• He stays on the mat
  • He leaves the mat when asked

To meet the criteria listed above, the horse and trainer need to learn how to go forward together, how to stop together and how to step back (if the horse overshoots the mat). She teaches these first.

Step 1: Teach the individual behaviors first:

Forward:

  • Can the horse come forward when asked?
  • Alex showed how you can use targeting to ask a horse to come forward
  • She can continue to use the target or add a cue to come forward
  • Stopping can also be taught out of targeting as the horse learns to come forward and stop at the target

Step back:

  • Can the horse step back when asked?
  • Alex showed how to use food delivery to teach backing as part of a basic targeting exercise.
  • Once the horse has learned to back through food delivery, she can add a cue
    Once the horse can come forward, stop and step back, she can start to train matwork.

Step 2: Teach Going to the mat

Alex teaches matwork using what she calls a “runway.” The runway is made of two sets of cones arranged to form an open V (wide). A mat is placed at the base of the V. You can click and reinforce at any point in this pattern. When Alex first teaches it, she will reinforce for most correct responses. Once the horse knows the pattern, she can thin out the reinforcement if desired.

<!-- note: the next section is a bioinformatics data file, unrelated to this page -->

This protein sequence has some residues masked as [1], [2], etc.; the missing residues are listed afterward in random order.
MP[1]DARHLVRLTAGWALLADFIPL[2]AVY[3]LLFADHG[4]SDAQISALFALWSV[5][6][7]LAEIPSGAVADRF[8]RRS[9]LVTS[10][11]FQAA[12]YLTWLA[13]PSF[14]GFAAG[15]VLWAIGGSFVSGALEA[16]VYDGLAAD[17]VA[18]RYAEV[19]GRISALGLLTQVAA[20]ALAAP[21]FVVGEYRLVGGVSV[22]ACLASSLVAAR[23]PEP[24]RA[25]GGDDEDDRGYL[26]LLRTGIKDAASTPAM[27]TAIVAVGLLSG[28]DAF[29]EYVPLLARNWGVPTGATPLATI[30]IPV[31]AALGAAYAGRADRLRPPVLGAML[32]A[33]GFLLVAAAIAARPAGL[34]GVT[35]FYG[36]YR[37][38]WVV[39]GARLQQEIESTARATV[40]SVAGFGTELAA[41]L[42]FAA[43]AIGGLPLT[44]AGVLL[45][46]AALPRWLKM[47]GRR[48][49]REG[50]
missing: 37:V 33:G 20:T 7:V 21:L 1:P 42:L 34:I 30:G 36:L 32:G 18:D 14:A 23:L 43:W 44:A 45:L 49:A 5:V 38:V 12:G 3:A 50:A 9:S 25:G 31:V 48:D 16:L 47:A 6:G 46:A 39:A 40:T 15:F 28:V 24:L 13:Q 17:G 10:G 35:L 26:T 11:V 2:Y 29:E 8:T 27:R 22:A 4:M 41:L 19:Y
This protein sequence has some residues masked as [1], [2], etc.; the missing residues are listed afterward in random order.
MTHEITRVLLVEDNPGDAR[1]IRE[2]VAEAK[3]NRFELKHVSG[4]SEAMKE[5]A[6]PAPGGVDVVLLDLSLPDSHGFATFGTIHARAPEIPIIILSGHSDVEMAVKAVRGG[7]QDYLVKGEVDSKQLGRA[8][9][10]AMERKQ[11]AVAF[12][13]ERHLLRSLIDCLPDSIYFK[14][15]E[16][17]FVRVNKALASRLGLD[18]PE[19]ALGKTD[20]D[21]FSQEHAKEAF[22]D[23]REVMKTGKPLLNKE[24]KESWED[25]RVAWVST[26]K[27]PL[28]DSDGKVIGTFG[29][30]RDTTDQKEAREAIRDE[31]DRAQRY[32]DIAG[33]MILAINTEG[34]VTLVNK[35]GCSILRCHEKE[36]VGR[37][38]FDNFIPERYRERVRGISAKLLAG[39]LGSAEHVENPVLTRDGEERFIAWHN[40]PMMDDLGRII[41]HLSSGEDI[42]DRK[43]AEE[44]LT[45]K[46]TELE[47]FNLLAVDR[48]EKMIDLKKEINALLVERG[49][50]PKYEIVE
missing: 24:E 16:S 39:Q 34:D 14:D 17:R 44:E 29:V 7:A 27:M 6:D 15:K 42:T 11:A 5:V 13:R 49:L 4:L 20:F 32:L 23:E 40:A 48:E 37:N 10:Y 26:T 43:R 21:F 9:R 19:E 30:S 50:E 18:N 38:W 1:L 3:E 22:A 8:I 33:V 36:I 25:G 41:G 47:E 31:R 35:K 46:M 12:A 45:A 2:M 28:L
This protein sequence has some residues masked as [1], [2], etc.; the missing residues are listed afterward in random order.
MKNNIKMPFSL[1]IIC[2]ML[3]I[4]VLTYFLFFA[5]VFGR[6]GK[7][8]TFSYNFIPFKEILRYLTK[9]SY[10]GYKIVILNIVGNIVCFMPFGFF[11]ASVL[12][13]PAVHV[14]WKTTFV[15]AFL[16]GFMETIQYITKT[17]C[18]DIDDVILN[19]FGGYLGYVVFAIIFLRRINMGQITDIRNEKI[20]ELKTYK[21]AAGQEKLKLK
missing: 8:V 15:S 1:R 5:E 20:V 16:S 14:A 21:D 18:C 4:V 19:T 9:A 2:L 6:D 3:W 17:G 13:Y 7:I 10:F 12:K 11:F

Runway lesson:

  • Start at the open end of the V
  • Ask the horse to come forward one step and then step back one step (needlepoint) at the open part of the V – this allows the trainer to practice asking for one step at a time. The trainer can move on when she chooses, usually when she sees some improvement.
  • Walk with the horse to the mat
  • Stop with the horse on the mat
  • If the horse doesn’t step on the mat, you can ask the horse to come slightly forward (using your needlepoint skills). When the horse does put a foot on the mat, you can use a high rate of reinforcement to reinforce that behavior.
  • Walk off the mat and turn so you are coming around the side (outside the cones) to return to the top of the V. You can switch directions so you work from both sides.
  • The pattern builds the skills that are needed for performance work (turns, forward and back).